Some observers have commented on how merciless and ruthless the document is in setting and describing the height of the bar for its employees. On balance, others say it is great that Netflix's CEO and CPO have the candour to put to writing what others may not have the guts to do, but know they need. We have covered Netflix's values in an earlier section in this article, but here's an excerpt that illustrates the intention of their culture document well; we suggest you read it yourself here if this piques your interest.

Excerpt from Netflix culture deck

So, where to from here?

What can you do to build traction around improving culture, values and governance of people? This is a very broad question and naturally the answer depends on where your organisation is today along the path of 'enlightenment'. Perhaps as a starting point it is worth asking a number of question as a litmus test to see whether you are on the right track;

  1. Do your employees complain about slow processes, in HR, procurement and finance approvals? Do you have an inkling of how much value is lost to this? Have you explored deeply whether the concerns are valid by speaking to key leaders in the organisation?

  2. Do you have a clear set of values that mirror what your market realities suggest are necessary for your team to have? Do your employees internalise these values, e.g. are there programs across the organisation that helps provide clarity on what the values mean in day to day activities? Can at least 20% of your team recite the values if asked?

  3. Is your performance management system robust enough (dynamic, simple, stretching) to meet the expectations of the market? Does your organisation, across all levels, practice the use of something like OKRs to ensure continued and rigorous alignment in key priorities, in addition to inculcating stretch aspirations?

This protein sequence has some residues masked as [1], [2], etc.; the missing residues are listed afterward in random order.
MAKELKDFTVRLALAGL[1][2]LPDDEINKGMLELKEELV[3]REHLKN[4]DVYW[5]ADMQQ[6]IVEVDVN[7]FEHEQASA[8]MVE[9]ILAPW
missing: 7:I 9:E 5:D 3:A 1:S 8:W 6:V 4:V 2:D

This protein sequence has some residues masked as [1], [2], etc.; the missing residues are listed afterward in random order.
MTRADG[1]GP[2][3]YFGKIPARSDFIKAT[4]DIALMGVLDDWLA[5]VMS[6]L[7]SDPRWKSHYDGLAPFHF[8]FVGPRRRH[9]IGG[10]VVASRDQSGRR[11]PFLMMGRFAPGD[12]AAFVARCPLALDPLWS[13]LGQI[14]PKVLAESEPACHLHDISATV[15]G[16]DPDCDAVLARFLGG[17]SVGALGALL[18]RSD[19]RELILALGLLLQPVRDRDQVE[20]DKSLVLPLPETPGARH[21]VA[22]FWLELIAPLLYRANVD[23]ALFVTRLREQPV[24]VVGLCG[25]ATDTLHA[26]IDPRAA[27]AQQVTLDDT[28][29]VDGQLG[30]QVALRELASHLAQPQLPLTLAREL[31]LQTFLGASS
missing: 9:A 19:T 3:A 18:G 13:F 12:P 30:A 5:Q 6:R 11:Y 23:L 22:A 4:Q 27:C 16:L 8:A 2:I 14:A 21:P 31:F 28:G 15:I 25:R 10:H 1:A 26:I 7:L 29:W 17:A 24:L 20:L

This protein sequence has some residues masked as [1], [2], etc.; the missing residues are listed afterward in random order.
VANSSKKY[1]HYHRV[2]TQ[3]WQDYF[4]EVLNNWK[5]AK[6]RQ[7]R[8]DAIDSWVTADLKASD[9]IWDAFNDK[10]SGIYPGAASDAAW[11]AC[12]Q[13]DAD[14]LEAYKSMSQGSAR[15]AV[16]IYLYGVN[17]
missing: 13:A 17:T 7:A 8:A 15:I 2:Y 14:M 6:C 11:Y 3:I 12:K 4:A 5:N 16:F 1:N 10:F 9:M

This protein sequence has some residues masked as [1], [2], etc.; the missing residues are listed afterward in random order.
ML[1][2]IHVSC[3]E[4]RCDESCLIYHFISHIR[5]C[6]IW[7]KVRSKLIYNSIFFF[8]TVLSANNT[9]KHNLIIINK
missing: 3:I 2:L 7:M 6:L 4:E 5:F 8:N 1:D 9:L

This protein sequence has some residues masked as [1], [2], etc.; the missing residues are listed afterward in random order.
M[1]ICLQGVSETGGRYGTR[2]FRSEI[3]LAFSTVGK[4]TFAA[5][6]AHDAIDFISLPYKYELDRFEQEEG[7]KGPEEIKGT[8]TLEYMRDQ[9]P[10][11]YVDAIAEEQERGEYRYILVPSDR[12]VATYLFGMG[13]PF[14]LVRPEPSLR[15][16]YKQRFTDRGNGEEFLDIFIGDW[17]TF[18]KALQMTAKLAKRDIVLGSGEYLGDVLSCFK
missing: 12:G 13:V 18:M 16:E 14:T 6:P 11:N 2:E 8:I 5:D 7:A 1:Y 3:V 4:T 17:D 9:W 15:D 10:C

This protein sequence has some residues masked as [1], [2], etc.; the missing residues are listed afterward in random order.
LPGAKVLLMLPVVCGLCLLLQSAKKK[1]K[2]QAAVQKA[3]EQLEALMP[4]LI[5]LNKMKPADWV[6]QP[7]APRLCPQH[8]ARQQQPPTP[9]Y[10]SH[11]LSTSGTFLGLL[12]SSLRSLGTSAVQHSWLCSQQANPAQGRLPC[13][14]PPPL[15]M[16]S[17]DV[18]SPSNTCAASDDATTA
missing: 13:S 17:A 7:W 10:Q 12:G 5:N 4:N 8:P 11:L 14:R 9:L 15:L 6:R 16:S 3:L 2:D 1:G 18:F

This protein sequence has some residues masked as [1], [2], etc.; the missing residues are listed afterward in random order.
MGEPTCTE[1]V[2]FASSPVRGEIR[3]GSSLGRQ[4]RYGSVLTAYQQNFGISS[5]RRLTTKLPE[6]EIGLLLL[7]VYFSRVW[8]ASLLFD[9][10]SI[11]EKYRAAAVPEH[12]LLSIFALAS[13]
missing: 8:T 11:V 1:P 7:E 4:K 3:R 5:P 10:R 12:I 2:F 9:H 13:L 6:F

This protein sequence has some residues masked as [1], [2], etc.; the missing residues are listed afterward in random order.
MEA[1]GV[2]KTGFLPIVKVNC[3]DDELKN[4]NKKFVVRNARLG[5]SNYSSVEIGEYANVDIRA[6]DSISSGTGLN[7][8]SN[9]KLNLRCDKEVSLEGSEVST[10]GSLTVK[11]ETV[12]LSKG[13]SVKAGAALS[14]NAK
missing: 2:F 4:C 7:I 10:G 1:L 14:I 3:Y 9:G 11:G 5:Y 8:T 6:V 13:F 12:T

4. Are you confident that your organisation is sufficiently rewarding your best performers, while at the same time taking aggressive measures to weed out low performers? Is your organisation making sure there is reskilling/upskilling of those whose skillsets are no longer relevant? Are you managing out those who are not committed to change?

Come talk to us

It is easy to understate and overlook the need to prioritise people issues when there is so much happening on the business end of things. In such environment, most leaders can only think of how to make everyone move faster to keep up with the pace. We have had first hand experience looking at this challenge, both from a large corporate's viewpoint and for dynamic, young startups, and can offer the following advice: focus equally, if not primarily, on your people agenda as a keystone enabler. Failing to do so risks not bringing the entire organisation with you on an aligned journey, so while things may go well for a short period of time, over the long run it will be a greater challenge maintaining a sustainable winning position.

Come talk to us to find out more about what you can do.